Im never going to stop wanting to be thinner and chasing it. But Im OK with that
Every morning I have the slightly morbid habit of reading the New York Times obituary section. I have a subconscious wish to see in one illuminating flash how another person figured out her story so I can gain some insight into mine. It was mostly a soothing habit, until the morning I read about Jean.
In late April 2015 the obit headline read: Jean Nidetch, a Founder of Weight Watchers, Dies at 91. It had not ever occurred to me that an actual person had thought up Weight Watchers. To me, at 38 years old, the ubiquitous weight-loss company had no origin story; it had always just existed, I thought, to torment me.
Tortured would be a polite way to label my relationship to dieting. I cant even recall how old I was when my parents put me on my first diet. Four? I think I was nine when they signed me up for Weight Watchers. It didnt work. None of the diets ever did. I am a chronic yo-yo dieter whose weight has risen and fallen so many times that, if charted, it would resemble a city skyline.
But there was Nidetch smiling at me, with big owl-like glasses and a blond bouffant, holding a piece of cake she clearly had no intention of eating. My first thought was that, finally, I had a face to put to my misery. I thought I knew what the story of her life would be: some variation of a thin woman becomes rich and famous butting into overweight peoples lives, never giving them a moments respite from calorie-counting.
But as I read, I didnt see a villain in Nidetch; I saw myself. Jean had been a chubby kid who turned into a fat adult, a woman who wrestled with a raging sweet tooth and whose preferred method of consumption was not enjoying a slice of cake with friends but rather inhaling an entire pack of her favourite cookies in the privacy of her own bathroom. Jean and I were both 5ft 7in, Jewish, blond and residents of Brooklyn. When I look at photos of her before she lost the weight, the physical resemblance between us is so strong, she could easily be my aunt or cousin.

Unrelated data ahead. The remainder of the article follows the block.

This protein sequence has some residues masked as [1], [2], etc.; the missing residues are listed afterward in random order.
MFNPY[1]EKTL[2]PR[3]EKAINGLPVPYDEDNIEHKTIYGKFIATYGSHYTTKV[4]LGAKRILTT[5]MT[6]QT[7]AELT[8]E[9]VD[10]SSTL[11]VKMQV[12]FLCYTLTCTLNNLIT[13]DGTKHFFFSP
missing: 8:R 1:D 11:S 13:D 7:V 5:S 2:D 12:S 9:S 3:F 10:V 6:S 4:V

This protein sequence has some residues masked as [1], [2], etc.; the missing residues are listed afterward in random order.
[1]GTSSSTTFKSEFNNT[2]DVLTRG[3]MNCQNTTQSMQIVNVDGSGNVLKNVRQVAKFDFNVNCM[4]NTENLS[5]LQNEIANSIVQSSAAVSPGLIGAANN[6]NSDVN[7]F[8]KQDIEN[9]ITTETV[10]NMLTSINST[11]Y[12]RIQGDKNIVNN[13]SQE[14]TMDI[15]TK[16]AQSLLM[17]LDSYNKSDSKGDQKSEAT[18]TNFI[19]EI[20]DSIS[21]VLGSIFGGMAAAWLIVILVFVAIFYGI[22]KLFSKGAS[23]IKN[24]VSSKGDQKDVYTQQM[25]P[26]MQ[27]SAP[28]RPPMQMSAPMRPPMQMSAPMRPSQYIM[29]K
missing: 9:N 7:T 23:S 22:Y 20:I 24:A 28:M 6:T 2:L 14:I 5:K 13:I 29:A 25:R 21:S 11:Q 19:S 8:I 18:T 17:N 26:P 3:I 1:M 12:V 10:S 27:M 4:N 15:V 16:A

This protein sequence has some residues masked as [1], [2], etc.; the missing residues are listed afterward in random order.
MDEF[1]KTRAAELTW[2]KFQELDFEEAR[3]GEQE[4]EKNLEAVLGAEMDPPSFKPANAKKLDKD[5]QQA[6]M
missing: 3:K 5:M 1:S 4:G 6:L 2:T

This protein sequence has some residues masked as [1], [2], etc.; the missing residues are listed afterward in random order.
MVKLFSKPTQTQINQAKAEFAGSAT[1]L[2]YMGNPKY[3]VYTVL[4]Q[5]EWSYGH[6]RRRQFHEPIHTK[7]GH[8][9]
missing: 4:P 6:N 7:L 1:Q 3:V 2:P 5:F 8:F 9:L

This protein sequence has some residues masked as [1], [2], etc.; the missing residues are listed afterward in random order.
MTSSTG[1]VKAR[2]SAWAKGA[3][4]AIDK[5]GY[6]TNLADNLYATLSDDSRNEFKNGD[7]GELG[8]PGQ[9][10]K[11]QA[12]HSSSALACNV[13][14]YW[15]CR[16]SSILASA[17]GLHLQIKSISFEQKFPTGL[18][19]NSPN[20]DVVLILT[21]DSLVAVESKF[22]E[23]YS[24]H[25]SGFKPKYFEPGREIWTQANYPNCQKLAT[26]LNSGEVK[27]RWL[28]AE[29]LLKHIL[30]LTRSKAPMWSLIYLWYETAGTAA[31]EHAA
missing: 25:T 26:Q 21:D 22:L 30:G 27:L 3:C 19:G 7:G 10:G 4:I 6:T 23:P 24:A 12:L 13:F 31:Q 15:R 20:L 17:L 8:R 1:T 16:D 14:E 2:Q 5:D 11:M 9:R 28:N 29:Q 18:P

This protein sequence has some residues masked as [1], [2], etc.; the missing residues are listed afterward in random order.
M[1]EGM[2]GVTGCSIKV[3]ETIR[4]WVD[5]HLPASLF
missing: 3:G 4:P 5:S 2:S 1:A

I realised that I was the same age as Jean was when shed begun to lose the weight and transform her life beyond her wildest expectations. Her rock-bottom moment was when someone mistakenly assumed she was pregnant. Dozens of people have mistakenly assumed I was pregnant. One woman wouldnt even take no for an answer. You must be at least postpartum, she said, and stared at my abdomen. I made a mental note never to wear the grey hoodie I had on again.
Jean also sounded human, a woman whod struggled with love and age and work and family and her place in the world. So instead of delighting in the demise of a newfound nemesis, I felt a moment of connection.
For the past several years I have felt trapped between dieting my way to a slimmer body and simply trying to love myself as I am. But no matter how impossible perfection may be, working towards it is satisfying in its own way. Theres action involved in inching closer to a goal, even one you cant attain counting calories, working out, weighing in.